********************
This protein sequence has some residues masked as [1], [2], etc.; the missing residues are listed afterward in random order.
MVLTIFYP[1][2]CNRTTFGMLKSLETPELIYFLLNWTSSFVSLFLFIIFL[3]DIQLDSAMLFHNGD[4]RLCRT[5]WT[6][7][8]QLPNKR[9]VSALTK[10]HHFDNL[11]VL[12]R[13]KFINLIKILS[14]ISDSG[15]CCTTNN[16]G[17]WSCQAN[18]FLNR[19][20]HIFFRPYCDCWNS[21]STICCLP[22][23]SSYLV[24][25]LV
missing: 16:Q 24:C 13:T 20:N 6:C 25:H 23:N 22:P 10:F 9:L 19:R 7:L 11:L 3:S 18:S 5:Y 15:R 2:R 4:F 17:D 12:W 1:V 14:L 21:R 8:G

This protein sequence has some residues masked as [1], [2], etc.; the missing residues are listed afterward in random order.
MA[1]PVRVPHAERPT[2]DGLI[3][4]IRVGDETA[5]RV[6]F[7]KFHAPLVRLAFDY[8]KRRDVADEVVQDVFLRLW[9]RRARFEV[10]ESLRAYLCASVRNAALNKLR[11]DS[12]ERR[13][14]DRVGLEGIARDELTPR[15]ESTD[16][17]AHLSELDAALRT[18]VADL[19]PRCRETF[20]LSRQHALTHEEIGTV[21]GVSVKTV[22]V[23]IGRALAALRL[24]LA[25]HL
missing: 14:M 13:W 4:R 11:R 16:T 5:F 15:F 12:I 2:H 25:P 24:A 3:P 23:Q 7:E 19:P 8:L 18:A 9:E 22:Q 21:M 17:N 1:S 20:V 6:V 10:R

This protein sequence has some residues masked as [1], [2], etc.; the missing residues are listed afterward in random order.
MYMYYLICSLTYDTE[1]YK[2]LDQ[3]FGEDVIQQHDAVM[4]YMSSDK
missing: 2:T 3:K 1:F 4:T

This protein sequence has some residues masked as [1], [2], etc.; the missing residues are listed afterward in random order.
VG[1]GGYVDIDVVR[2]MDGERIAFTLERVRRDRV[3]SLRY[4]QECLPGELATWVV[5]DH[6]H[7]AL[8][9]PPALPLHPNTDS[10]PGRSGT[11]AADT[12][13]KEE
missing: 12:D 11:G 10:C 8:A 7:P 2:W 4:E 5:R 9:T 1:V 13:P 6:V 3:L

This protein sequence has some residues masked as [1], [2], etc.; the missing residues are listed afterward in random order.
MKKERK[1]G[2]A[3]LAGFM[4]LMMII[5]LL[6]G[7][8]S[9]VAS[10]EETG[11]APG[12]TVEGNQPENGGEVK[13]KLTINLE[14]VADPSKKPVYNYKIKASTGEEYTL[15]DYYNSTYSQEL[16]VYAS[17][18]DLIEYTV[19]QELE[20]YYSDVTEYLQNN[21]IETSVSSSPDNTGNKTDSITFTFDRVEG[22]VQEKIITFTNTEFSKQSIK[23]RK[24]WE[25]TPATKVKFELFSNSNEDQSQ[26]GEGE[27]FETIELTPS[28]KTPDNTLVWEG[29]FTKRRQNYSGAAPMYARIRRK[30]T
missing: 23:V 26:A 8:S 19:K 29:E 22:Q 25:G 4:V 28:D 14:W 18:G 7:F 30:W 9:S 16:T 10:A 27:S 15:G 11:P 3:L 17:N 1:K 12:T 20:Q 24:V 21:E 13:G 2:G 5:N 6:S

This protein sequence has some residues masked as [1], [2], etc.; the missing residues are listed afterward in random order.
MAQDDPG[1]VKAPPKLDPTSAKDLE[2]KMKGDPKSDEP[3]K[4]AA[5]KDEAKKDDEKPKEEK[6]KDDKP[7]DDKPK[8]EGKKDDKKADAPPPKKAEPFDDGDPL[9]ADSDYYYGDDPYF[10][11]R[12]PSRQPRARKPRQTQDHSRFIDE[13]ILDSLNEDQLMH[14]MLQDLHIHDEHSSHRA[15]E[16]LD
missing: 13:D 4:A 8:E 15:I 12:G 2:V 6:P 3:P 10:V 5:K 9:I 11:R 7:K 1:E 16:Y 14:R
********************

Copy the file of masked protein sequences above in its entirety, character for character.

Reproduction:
This protein sequence has some residues masked as [1], [2], etc.; the missing residues are listed afterward in random order.
MVLTIFYP[1][2]CNRTTFGMLKSLETPELIYFLLNWTSSFVSLFLFIIFL[3]DIQLDSAMLFHNGD[4]RLCRT[5]WT[6][7][8]QLPNKR[9]VSALTK[10]HHFDNL[11]VL[12]R[13]KFINLIKILS[14]ISDSG[15]CCTTNN[16]G[17]WSCQAN[18]FLNR[19][20]HIFFRPYCDCWNS[21]STICCLP[22][23]SSYLV[24][25]LV
missing: 16:Q 24:C 13:T 20:N 6:C 25:H 23:N 22:P 10:F 9:L 19:R 7:L 11:L 3:S 18:S 5:Y 15:R 2:R 4:F 17:D 12:W 1:V 14:L 21:R 8:G

This protein sequence has some residues masked as [1], [2], etc.; the missing residues are listed afterward in random order.
MA[1]PVRVPHAERPT[2]DGLI[3][4]IRVGDETA[5]RV[6]F[7]KFHAPLVRLAFDY[8]KRRDVADEVVQDVFLRLW[9]RRARFEV[10]ESLRAYLCASVRNAALNKLR[11]DS[12]ERR[13][14]DRVGLEGIARDELTPR[15]ESTD[16][17]AHLSELDAALRT[18]VADL[19]PRCRETF[20]LSRQHALTHEEIGTV[21]GVSVKTV[22]V[23]IGRALAALRL[24]LA[25]HL
missing: 14:M 13:W 4:R 11:R 16:T 5:F 15:F 12:I 2:H 25:P 24:A 3:P 23:Q 7:E 19:P 8:L 18:A 9:E 22:Q 21:M 17:N 1:S 20:V 6:V 10:R

This protein sequence has some residues masked as [1], [2], etc.; the missing residues are listed afterward in random order.
MYMYYLICSLTYDTE[1]YK[2]LDQ[3]FGEDVIQQHDAVM[4]YMSSDK
missing: 2:T 3:K 1:F 4:T

This protein sequence has some residues masked as [1], [2], etc.; the missing residues are listed afterward in random order.
VG[1]GGYVDIDVVR[2]MDGERIAFTLERVRRDRV[3]SLRY[4]QECLPGELATWVV[5]DH[6]H[7]AL[8][9]PPALPLHPNTDS[10]PGRSGT[11]AADT[12][13]KEE
missing: 12:D 11:G 10:C 8:A 7:P 2:W 4:E 5:R 9:T 1:V 13:P 6:V 3:L

This protein sequence has some residues masked as [1], [2], etc.; the missing residues are listed afterward in random order.
MKKERK[1]G[2]A[3]LAGFM[4]LMMII[5]LL[6]G[7][8]S[9]VAS[10]EETG[11]APG[12]TVEGNQPENGGEVK[13]KLTINLE[14]VADPSKKPVYNYKIKASTGEEYTL[15]DYYNSTYSQEL[16]VYAS[17][18]DLIEYTV[19]QELE[20]YYSDVTEYLQNN[21]IETSVSSSPDNTGNKTDSITFTFDRVEG[22]VQEKIITFTNTEFSKQSIK[23]RK[24]WE[25]TPATKVKFELFSNSNEDQSQ[26]GEGE[27]FETIELTPS[28]KTPDNTLVWEG[29]FTKRRQNYSGAAPMYARIRRK[30]T
missing: 23:V 26:A 8:S 19:K 29:E 22:Q 25:G 4:V 28:D 14:W 18:G 7:F 30:W 9:S 16:T 10:A 27:S 15:G 11:P 3:L 17:N 1:K 12:T 20:Q 24:V 21:E 13:G 2:G 5:N 6:S

This protein sequence has some residues masked as [1], [2], etc.; the missing residues are listed afterward in random order.
MAQDDPG[1]VKAPPKLDPTSAKDLE[2]KMKGDPKSDEP[3]K[4]AA[5]KDEAKKDDEKPKEEK[6]KDDKP[7]DDKPK[8]EGKKDDKKADAPPPKKAEPFDDGDPL[9]ADSDYYYGDDPYF[10][11]R[12]PSRQPRARKPRQTQDHSRFIDE[13]ILDSLNEDQLMH[14]MLQDLHIHDEHSSHRA[15]E[16]LD
missing: 13:D 4:A 8:E 15:I 12:G 2:V 6:P 3:P 10:V 5:K 9:I 11:R 7:K 1:E 16:Y 14:R